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European Law & its Effect on Britain

For many students living in mainland Europe and spending Euros, the European Union is a part of everyday life. But for British people, living on an island as we do — and sticking resolutely to our Pound — it might seem a little more of an abstract concept. So just what aspects of life in Britain have changed since our accession to the European Community in 1973? More than you would think!

Many day-to-day issues are increasingly being decided at the European level, with legislation governing everything from the straightness of our bananas to the air that we breathe. One of the most noticeable changes for us — and one of the hardest to swallow — has been our acceptance that the laws made by the European institutions take precedence over our own.

In the UK we have for centuries prided ourselves on the fact that our Parliament is sovereign, i.e. it is the supreme law giver in the country and its decisions cannot be challenged in any court. However, this is no longer strictly accurate. In a case called Costa v ENEL that was taken to the European Court of Justice, it was said that: “Member states [of the European Community] have limited their sovereign rights … and have thus created a body of law which binds both their nationals and themselves.” The UK reluctantly acknowledged this in the European Communities Act 1972, and parliamentary sovereignty in its full glory became a thing of the past (and was replaced by a watered down version); Parliament still claimed to be sovereign, but wherever national law contradicted Community law, the latter had to prevail. Some intrepid Spanish fishermen floating in British waters in a ship called Factortame brought the important case that tested the theory and established the principle.

The practical effect which this had had on British law has been profound. Community law affects national law and UK citizens in virtually all areas, with the one exception of property law. A good example of this is the way EC law on sex discrimination has had such a major impact on the interpretation of English law, leading to fairer treatment for all. In a case called Lisa Grant v South West Trains — again, taken all the way to the European Court — a woman was awarded compensation for discriminatory treatment on the grounds of her sexual orientation. These changes in legislation would likely have been made by Parliament at some time in the future anyway, but the European legislation acts as a catalyst for Britain to bring their law into line with that of the Community.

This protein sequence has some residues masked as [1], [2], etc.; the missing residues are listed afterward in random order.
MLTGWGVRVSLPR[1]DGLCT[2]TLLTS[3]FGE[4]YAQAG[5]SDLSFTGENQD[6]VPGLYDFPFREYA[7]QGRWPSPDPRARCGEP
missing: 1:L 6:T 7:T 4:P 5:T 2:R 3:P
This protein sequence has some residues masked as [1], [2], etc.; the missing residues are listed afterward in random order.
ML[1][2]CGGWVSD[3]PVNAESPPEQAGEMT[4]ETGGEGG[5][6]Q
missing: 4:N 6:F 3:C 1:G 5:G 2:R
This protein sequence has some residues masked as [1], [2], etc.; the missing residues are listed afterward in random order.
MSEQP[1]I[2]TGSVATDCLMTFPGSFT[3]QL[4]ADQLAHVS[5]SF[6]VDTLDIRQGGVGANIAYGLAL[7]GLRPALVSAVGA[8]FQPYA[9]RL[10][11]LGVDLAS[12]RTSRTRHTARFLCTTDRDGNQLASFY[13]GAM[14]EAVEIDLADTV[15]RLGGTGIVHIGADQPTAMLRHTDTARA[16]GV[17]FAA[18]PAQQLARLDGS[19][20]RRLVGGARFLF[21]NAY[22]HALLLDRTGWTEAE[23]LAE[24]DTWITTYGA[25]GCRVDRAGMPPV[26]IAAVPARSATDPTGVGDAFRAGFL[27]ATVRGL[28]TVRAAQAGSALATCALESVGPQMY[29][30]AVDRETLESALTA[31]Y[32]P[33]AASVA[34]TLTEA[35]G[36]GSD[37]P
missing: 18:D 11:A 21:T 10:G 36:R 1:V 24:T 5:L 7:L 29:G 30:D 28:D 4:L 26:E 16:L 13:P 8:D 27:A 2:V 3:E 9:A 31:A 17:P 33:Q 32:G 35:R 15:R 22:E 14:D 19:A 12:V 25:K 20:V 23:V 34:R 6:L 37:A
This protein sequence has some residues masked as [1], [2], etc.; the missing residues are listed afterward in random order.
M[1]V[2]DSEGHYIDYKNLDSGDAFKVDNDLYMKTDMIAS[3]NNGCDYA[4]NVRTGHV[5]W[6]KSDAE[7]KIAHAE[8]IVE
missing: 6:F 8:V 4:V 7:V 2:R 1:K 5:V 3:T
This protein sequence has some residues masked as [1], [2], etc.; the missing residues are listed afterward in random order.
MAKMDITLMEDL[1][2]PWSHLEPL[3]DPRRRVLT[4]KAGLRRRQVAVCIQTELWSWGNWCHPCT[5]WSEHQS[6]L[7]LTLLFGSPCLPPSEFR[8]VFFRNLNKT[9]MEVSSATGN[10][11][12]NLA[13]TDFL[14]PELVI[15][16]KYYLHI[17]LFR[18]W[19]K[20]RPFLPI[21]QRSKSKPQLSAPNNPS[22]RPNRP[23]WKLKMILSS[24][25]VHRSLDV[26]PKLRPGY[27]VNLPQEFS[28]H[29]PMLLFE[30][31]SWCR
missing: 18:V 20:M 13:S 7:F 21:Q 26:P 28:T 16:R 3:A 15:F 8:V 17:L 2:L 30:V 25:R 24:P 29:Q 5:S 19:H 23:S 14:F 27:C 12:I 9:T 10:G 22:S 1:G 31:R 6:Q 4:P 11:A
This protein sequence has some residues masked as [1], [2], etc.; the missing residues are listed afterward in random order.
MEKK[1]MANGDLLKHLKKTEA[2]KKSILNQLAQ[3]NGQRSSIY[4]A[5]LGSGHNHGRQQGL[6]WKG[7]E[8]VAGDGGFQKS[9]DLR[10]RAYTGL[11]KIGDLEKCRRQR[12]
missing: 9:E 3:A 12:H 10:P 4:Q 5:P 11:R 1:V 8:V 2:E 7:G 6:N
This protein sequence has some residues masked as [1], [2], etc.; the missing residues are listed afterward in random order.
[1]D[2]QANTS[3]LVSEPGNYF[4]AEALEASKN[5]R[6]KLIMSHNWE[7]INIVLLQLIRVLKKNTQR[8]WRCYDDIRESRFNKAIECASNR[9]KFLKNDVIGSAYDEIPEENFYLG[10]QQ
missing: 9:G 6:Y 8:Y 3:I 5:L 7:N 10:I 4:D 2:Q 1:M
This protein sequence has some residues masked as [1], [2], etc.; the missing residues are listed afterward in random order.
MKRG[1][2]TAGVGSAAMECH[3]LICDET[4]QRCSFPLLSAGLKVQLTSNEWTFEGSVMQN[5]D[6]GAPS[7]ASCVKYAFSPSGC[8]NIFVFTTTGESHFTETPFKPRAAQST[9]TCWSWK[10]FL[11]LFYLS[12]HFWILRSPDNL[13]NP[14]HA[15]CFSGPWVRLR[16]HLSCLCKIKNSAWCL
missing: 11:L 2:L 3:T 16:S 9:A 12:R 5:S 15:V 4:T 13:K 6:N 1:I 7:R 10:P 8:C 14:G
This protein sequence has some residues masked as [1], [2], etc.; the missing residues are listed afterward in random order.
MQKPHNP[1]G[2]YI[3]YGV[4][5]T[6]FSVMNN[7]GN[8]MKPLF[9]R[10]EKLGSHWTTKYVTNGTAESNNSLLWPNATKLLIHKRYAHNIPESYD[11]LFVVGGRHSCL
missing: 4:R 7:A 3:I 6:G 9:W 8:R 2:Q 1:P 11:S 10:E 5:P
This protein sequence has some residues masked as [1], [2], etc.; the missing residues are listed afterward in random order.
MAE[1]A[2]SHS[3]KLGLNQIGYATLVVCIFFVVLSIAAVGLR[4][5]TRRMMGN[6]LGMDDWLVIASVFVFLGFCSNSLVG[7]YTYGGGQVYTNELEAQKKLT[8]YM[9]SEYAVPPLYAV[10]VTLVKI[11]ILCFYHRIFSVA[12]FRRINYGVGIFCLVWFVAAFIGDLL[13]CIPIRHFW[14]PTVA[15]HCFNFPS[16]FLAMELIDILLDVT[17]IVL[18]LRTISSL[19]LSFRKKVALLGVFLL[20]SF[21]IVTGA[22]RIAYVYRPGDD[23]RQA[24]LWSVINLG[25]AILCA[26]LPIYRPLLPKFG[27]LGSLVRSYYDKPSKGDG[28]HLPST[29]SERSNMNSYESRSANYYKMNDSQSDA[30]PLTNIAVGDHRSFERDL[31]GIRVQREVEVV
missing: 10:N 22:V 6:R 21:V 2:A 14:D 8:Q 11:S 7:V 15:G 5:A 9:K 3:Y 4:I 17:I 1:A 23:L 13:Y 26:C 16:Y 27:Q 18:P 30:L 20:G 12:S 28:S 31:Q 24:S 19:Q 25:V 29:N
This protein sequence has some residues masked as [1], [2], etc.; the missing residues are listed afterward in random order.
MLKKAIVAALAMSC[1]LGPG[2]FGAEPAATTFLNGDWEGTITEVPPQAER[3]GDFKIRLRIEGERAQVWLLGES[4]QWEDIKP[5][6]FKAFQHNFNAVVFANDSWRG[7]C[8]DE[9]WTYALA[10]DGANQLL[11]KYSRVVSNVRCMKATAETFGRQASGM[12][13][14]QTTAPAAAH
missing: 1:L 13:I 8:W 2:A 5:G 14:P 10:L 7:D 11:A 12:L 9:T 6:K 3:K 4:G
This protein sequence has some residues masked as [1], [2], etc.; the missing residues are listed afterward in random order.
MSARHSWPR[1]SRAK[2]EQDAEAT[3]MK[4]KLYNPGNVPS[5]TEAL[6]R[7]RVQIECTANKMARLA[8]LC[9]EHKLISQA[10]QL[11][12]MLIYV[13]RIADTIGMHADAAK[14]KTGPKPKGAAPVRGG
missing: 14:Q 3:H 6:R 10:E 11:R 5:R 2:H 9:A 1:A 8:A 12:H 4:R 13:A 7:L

Two areas where Community law particularly affects students wanting to study in Britain are the key European Union objectives of free movement of persons and freedom of establishment. Two cases concerning students are of importance, neither of which were brought in Britain, but which will dictate the way the UK courts would rule if a similar case was brought here. A case called Gravier v City of Liege said that access to vocational training is a means of bringing about free movement of persons. The practical effect of this is that any member state which does not allow citizens from other member states access to vocational training in their country can have their decision challenged in the European Court, and are likely to lose.

On the subject of studying abroad, the Community also runs several education programmes, the best known of which is the Socrates/Erasmus scheme, which promotes student mobility by developing degree programmes with study in more than one member state. It is commonplace now for British university students to spend a year of their degree in another member state, and also for British universities to host other European students. The scheme has made studying abroad more accessible to more people, and has been a great success.

Access to education, however, cannot be equated with support during education, as discussed in the second case, Brown, where it was held that the provision of maintenance grants for students is at present outside the scope of the Treaty and remains a matter of national, not Community competence. This is where the Gravier principle is limited; there is no right to equal treatment.

Education grants can be obtained, though, where the person in question is already a worker in the host state and has chosen to enter university there, rather than, as in Brown, being a worker having achieved that status solely through admission to university.

In the future, we can expect European legislation and case law to continue to make changes to almost everything which is governed by laws. It is unlikely, however, despite certain predictions to the contrary, that law-making in the UK will cease and be left to bureaucrats in Brussels. However, knocking daily on the door to the country is the issue of the single European currency and our decision to postpone joining. While other European countries are reaping the benefits of a smooth transition towards a united economic area, the only advantage to us at this stage is needing the one currency if we’re holidaying anywhere in the Euro zone. While that is convenient, life would still be much simpler if we too had the Euro. One might be forgiven for wondering whether Britain hasn’t got on the Euro gravy train, but missed the boat.

Anna Riddell
The Law Societies


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